The record-breaking stretch of road runs on SH 130, which spans 41 miles from IH 35 in Williamson County to US 183 in Travis County.

Texas also has an 80 mph speed limit on a stretch of road that runs on SH 45 S, which spans 9.2 miles from US 183 to IH 35 in Travis County.

The speed limit gained the attention of the Governors Highway Safety Association (GHSA), a nonprofit organization dedicated to highway safety.

“Speeding is a big issue where we are not making progress,” stated GHSA spokesman Jonathan Adkins.

In addition, Texas also allows vehicles on rural freeways to travel at a maximum speed of 85 mph.

The reason for this high speed limit is that rural freeways often have little traffic and are built in sparsely populated areas, which lowers the risk of a car wreck.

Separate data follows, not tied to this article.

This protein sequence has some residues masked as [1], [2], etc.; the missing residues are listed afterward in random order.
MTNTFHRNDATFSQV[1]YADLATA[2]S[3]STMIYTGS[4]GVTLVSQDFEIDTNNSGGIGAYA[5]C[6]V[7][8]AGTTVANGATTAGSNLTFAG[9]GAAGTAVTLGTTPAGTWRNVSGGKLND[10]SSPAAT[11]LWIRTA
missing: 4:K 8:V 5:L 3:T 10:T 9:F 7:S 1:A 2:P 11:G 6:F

But those facts did not prevent the first recorded fatal car wreck on SH 130 on November 11, 2012, when the driver of a Honda Civic died after crashing into a Chevy Tahoe in the southbound lane.

Martha Melinda Harris, 60, a resident of Lockhart, TX was killed in the car wreck, and the driver and passenger in the Tahoe – whose names were not disclosed – suffered minor injuries.

In 2015, there were 16,754 total car wrecks caused by unsafe speed, according to TxDOT, and 290 people died in those accidents.

It’s impossible to determine how many of those accidents were influenced by the higher speed limits in Texas, but the fact is that anytime a speed limit is raised, drivers tend to respond by going five to 10 mph over that limit, which becomes a habit.

Charles Framer, Vice President for Research and Statistical Services at IIHS framed the debate in stark terms.